Managers vs Leaders: American Idol and The Voice

Churches need managers and leaders. But they need to know
that these are different roles with different expectations.

Not being a fan of reality shows, I was surprised that I had to stop and watch the first episode of “The Voice.” I say had to, because as I was flipping through the channels, I caught just a few comments from the coaches that resonated with me. With a nod to American Idol, Ceelo stated, “We’re not judges, we’re coaches.” For every singer picked from these blind auditions, they hear this message.  “I want you. I want you on my team. I have the resources to help you develop into something more than you currently are.” In addition, they have the confidence that their “first impression” look has no bearing on being “wanted”.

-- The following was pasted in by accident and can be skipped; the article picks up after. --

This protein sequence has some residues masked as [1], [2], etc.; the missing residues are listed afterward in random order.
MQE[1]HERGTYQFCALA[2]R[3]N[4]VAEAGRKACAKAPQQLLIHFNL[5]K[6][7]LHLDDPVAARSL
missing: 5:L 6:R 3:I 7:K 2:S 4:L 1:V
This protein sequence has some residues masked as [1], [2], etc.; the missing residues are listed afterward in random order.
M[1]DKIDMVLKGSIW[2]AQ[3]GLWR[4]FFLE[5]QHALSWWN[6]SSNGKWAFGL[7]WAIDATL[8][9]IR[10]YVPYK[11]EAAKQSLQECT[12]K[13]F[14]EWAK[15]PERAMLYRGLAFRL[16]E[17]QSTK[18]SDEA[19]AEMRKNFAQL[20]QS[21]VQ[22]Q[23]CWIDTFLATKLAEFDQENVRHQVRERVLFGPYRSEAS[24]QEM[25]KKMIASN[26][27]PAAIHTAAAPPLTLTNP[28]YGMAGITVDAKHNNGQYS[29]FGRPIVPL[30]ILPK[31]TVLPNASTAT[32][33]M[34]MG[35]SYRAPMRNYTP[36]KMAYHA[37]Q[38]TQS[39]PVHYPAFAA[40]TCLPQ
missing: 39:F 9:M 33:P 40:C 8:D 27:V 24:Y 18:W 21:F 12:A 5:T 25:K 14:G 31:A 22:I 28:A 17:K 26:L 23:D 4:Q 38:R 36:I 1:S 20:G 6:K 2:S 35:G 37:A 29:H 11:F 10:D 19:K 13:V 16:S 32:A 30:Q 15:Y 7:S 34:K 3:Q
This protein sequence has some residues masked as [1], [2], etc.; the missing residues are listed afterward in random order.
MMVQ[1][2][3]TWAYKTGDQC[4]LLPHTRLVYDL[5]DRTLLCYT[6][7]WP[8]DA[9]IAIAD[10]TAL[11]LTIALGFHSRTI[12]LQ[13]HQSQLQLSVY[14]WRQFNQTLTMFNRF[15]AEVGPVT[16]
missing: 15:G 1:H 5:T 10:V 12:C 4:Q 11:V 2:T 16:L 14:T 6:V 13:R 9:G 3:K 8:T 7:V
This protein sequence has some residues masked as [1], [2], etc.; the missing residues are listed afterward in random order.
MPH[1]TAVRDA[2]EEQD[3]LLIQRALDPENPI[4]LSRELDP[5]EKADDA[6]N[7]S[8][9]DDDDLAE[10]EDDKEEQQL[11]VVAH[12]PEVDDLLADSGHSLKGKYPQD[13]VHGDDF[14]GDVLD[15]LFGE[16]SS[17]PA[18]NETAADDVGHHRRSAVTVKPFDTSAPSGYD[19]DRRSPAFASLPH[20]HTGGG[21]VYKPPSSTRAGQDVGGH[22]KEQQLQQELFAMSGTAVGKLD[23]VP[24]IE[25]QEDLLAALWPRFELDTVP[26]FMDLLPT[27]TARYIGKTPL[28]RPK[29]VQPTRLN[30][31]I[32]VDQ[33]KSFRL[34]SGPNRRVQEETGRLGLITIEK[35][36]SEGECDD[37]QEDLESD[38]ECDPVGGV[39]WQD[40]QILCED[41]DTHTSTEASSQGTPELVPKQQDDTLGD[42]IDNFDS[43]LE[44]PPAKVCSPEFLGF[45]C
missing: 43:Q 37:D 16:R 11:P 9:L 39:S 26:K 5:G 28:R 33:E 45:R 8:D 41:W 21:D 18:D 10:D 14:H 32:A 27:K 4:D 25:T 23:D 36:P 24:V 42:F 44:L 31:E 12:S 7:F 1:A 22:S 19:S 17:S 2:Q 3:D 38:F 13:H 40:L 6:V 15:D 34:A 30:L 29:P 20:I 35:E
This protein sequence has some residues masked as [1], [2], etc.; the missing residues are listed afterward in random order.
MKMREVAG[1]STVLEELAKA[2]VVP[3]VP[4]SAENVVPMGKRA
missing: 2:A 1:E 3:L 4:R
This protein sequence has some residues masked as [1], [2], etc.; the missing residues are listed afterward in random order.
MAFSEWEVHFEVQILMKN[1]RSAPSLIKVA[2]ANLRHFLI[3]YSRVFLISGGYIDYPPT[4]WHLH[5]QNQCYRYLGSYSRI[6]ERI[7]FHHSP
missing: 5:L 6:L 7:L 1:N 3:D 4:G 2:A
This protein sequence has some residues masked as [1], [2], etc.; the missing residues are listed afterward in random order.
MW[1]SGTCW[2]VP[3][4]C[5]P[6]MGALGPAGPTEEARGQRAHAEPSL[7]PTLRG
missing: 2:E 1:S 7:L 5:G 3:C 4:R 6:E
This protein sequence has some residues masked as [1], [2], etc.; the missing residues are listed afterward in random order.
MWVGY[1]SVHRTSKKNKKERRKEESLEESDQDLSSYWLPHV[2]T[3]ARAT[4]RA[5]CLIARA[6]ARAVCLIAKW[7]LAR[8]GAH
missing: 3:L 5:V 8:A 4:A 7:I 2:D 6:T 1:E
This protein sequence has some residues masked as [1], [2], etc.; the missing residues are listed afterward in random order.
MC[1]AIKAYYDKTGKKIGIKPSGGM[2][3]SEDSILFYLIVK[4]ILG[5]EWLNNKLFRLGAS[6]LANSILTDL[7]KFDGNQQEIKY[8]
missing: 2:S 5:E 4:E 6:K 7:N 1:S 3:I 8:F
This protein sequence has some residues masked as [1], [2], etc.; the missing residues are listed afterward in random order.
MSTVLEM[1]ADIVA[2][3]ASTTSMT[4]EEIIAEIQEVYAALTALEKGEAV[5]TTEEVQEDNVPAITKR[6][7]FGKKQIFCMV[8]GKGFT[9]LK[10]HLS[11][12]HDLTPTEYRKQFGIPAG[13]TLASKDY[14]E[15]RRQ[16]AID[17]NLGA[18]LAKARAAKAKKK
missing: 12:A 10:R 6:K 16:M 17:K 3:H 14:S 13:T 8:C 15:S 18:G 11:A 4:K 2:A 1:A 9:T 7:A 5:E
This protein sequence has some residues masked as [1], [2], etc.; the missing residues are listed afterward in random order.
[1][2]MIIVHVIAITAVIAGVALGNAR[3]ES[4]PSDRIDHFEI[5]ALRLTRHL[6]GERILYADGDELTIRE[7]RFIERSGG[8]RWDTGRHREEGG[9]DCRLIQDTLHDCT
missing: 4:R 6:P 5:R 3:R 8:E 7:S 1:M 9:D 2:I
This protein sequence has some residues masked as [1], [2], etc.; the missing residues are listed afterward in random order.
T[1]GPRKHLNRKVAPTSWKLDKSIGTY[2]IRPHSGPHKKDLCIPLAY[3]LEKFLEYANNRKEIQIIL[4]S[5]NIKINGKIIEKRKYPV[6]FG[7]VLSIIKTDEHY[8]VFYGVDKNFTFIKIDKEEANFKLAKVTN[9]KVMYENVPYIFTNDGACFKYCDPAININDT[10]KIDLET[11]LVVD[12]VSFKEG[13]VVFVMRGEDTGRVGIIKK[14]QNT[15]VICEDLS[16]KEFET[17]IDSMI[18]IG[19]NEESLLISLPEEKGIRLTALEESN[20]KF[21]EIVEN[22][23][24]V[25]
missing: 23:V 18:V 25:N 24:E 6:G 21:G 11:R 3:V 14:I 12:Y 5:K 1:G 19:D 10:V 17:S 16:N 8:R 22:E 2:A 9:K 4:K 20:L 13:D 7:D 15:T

While both shows certainly feed the voyeuristic fever that is rampant among our culture, this was a refreshing change from the Simon Cowell years on “Idol”. Both shows are competitions, both narrow down their fields to one winner. However, there are some differences worth noting (beyond the absence of Simon).

On “Idol”, there is one winner. Everyone is critiqued and expected to manage their own self-improvement. Improve enough, please enough people, get enough votes from the viewers in the stands, and you get to continue to perform.

On “The Voice”, teams are being created. And they are being created with the specific intention of being coached, developed, and equipped so as to maximize their experience, gifts, talents, and passion.

Managers look for people who can perform. They certainly look for people with experience, gifts, talents and passion, but they generally look for people who are already equipped. They have needs and requirements that need to be filled, and they find the best person that is already equipped to do that.